By Taran Adarsh
There’s something about World War II that fascinates me. Perhaps, it has a lot to do with my fondness for the long-gone era. However, what I find odd is that whenever we — like-minded friends who are enthralled by history — discuss World War II or Adolf Hitler’s aggression/ambitions, the conversation *always* veers towards the American and European perspective.
Hollywood’s fascination for World War II is equally evident as you recall several brilliant and a number of okay-ish movies dedicated to World War II. Vishal Bhardwaj also sets RANGOON during that era, when India was still under British rule. But, let me clarify, this is no war film. Vishal uses the World War II template, but narrates an enchanting love story that entwines conflict, deceit, politics and of course, history.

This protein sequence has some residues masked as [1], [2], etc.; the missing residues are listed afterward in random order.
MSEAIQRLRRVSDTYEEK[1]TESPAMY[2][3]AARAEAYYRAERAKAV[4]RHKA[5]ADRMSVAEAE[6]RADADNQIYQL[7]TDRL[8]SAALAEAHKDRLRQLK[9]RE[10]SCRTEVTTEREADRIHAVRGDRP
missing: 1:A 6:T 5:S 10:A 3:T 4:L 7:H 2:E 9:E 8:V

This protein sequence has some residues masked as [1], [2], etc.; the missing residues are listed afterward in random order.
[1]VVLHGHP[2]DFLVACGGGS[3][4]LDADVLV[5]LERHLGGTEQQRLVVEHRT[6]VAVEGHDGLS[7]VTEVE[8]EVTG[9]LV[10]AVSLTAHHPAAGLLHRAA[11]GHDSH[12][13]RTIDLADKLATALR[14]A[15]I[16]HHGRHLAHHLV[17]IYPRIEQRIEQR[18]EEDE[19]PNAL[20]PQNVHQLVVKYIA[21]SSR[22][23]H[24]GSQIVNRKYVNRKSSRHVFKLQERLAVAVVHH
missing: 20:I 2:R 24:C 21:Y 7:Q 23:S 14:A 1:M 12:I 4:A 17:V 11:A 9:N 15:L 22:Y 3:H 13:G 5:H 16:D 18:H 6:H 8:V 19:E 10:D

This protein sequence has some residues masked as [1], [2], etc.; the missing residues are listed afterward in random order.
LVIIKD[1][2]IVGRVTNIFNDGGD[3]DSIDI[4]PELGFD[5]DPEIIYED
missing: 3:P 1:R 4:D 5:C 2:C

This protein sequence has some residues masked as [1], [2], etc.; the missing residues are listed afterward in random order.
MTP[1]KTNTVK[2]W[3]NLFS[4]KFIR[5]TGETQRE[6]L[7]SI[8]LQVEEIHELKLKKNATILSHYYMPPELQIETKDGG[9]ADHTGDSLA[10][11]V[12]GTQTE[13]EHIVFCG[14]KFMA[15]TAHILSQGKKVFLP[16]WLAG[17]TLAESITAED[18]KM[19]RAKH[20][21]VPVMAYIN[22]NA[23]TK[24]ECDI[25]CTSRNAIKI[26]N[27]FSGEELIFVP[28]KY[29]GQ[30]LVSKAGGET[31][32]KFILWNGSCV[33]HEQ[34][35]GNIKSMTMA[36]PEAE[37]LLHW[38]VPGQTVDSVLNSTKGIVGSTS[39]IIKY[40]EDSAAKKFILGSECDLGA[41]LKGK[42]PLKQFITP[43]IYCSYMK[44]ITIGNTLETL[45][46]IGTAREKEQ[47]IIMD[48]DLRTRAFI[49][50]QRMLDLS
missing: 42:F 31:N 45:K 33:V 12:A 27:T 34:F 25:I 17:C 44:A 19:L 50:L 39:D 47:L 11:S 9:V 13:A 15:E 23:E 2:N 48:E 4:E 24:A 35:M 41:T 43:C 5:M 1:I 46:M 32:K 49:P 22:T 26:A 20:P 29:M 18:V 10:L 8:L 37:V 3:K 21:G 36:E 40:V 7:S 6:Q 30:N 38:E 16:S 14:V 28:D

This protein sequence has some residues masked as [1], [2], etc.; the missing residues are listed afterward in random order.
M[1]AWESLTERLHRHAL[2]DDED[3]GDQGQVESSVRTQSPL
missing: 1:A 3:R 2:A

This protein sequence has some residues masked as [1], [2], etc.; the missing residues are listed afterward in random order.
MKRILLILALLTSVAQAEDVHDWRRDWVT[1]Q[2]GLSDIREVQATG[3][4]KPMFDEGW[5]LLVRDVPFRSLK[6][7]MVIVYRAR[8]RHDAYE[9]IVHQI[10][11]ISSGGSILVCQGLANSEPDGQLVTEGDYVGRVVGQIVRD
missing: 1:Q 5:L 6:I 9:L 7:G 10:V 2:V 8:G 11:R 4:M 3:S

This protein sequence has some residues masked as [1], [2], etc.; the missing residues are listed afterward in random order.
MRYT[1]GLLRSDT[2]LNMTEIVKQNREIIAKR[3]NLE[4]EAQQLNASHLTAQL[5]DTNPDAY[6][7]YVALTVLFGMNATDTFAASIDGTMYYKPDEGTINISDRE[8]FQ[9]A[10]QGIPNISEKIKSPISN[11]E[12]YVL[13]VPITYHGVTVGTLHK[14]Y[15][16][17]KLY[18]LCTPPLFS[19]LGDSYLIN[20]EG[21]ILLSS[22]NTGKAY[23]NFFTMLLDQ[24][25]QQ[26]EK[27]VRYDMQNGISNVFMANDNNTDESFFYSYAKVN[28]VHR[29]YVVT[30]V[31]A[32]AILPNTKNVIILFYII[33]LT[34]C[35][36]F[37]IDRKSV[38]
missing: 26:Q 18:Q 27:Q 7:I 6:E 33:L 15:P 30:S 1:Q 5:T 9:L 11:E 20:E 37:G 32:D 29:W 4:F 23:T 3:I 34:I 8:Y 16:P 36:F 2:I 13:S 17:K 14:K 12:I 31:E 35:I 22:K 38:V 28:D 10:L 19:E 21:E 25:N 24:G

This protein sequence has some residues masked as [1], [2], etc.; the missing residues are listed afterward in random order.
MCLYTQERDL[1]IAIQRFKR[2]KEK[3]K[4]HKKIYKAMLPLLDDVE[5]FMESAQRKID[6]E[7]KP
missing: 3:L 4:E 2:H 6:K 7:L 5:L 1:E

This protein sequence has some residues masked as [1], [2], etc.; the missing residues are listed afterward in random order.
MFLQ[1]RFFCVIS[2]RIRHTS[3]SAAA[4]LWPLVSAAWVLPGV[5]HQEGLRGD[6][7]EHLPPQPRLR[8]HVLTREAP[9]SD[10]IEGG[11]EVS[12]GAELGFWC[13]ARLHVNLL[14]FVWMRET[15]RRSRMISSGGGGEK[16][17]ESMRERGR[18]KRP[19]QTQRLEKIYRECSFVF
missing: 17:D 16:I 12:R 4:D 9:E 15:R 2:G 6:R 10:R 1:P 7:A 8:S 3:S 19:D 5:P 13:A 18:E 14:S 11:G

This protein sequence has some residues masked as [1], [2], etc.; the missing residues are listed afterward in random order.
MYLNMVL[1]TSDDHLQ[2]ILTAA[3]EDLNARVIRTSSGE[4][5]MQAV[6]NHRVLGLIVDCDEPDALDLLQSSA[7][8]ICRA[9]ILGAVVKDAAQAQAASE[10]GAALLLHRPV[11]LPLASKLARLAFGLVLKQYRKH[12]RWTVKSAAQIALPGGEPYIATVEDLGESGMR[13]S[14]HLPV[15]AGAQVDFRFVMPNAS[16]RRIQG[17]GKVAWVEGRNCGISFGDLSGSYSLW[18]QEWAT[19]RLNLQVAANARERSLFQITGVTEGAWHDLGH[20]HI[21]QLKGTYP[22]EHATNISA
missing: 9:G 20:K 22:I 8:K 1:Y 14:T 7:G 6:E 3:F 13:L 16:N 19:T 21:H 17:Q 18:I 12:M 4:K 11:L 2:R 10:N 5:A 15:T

Irrespective of how his films are received by the audience or reviewed by critics, you cannot deny the fact that Vishal knows the craft well. RANGOON too has the by-now-famous stamp of an accomplished storyteller and you realize this fact during the intense moments in the narrative. Sure, RANGOON has its share of flaws, but there’s no denying that several episodes stay with you much after the screening has concluded.
RANGOON is a World War II drama primarily revolving around three characters — Rusi Billimoria [Saif Ali Khan], an actor who now produces his own films… Julia [Kangna Ranaut], an actress who stars in Rusi’s movies. Incidentally, Rusi is also her mentor and lover… Nawab Malik [Shahid Kapoor], a soldier with the armed forces.
Julia is asked to visit the jungles at the India-Burma border to entertain the English and Indian troops. In the midst of battles and betrayals, Julia falls in love with Nawab and learns some truths about the dream of Indian independence. Battlelines are drawn when Rusi learns of the torrid love affair.
Does the plot summary sound familiar? Does the story give the feeling of déjà vu? On paper, the plot of RANGOON may …read more